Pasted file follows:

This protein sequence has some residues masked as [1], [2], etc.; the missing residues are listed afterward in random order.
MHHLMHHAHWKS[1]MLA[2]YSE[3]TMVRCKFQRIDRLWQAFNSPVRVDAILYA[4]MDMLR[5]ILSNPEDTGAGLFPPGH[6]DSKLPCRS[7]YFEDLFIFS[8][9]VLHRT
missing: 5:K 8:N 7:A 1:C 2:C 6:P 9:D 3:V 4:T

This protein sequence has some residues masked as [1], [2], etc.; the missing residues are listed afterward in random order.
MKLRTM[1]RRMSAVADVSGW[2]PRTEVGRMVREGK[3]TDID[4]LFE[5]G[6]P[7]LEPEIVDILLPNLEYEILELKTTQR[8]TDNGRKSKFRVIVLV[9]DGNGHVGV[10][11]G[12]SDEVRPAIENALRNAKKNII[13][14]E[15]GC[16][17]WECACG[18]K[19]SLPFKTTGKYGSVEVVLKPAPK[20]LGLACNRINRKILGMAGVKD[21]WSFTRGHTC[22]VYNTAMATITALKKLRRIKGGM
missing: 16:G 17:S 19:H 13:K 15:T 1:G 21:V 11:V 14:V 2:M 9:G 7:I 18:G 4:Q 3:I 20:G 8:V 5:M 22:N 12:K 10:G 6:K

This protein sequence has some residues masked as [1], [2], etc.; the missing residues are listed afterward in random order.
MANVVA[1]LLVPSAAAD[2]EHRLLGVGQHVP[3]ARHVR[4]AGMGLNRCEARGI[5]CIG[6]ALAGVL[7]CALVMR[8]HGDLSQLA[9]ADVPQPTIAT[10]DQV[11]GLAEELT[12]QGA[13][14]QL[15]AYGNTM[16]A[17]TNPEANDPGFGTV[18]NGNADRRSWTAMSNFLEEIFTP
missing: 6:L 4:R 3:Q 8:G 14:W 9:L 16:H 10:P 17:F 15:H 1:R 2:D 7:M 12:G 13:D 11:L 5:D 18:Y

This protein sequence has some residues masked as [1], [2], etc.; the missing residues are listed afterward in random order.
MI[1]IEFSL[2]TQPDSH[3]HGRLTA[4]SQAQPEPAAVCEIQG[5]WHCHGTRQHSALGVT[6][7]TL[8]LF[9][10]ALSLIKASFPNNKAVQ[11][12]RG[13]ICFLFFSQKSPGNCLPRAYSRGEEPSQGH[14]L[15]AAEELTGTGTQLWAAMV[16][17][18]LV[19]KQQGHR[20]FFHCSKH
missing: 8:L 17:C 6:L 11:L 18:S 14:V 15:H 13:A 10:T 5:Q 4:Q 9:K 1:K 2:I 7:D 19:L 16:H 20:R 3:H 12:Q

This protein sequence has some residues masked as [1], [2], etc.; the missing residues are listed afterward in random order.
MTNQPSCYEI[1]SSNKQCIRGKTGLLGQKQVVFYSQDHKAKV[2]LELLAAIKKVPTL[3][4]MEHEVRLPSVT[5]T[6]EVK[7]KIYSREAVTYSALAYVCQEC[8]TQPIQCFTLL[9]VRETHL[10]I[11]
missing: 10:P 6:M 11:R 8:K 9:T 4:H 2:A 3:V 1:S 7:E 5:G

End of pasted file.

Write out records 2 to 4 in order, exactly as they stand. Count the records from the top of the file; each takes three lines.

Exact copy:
This protein sequence has some residues masked as [1], [2], etc.; the missing residues are listed afterward in random order.
MKLRTM[1]RRMSAVADVSGW[2]PRTEVGRMVREGK[3]TDID[4]LFE[5]G[6]P[7]LEPEIVDILLPNLEYEILELKTTQR[8]TDNGRKSKFRVIVLV[9]DGNGHVGV[10][11]G[12]SDEVRPAIENALRNAKKNII[13][14]E[15]GC[16][17]WECACG[18]K[19]SLPFKTTGKYGSVEVVLKPAPK[20]LGLACNRINRKILGMAGVKD[21]WSFTRGHTC[22]VYNTAMATITALKKLRRIKGGM
missing: 16:G 17:S 19:H 13:K 15:T 1:G 21:V 11:V 14:V 2:M 9:G 7:I 18:G 4:Q 3:I 20:G 8:V 5:M 22:N 12:K 10:G 6:K

This protein sequence has some residues masked as [1], [2], etc.; the missing residues are listed afterward in random order.
MANVVA[1]LLVPSAAAD[2]EHRLLGVGQHVP[3]ARHVR[4]AGMGLNRCEARGI[5]CIG[6]ALAGVL[7]CALVMR[8]HGDLSQLA[9]ADVPQPTIAT[10]DQV[11]GLAEELT[12]QGA[13][14]QL[15]AYGNTM[16]A[17]TNPEANDPGFGTV[18]NGNADRRSWTAMSNFLEEIFTP
missing: 6:L 4:R 3:Q 8:G 14:W 9:L 16:H 10:P 17:F 15:H 1:R 2:D 7:M 12:G 13:D 11:L 5:D 18:Y

This protein sequence has some residues masked as [1], [2], etc.; the missing residues are listed afterward in random order.
MI[1]IEFSL[2]TQPDSH[3]HGRLTA[4]SQAQPEPAAVCEIQG[5]WHCHGTRQHSALGVT[6][7]TL[8]LF[9][10]ALSLIKASFPNNKAVQ[11][12]RG[13]ICFLFFSQKSPGNCLPRAYSRGEEPSQGH[14]L[15]AAEELTGTGTQLWAAMV[16][17][18]LV[19]KQQGHR[20]FFHCSKH
missing: 8:L 17:C 6:L 11:L 18:S 14:V 15:H 13:A 10:T 5:Q 4:Q 9:K 1:K 2:I 7:D 19:L 16:H 20:R 3:H 12:Q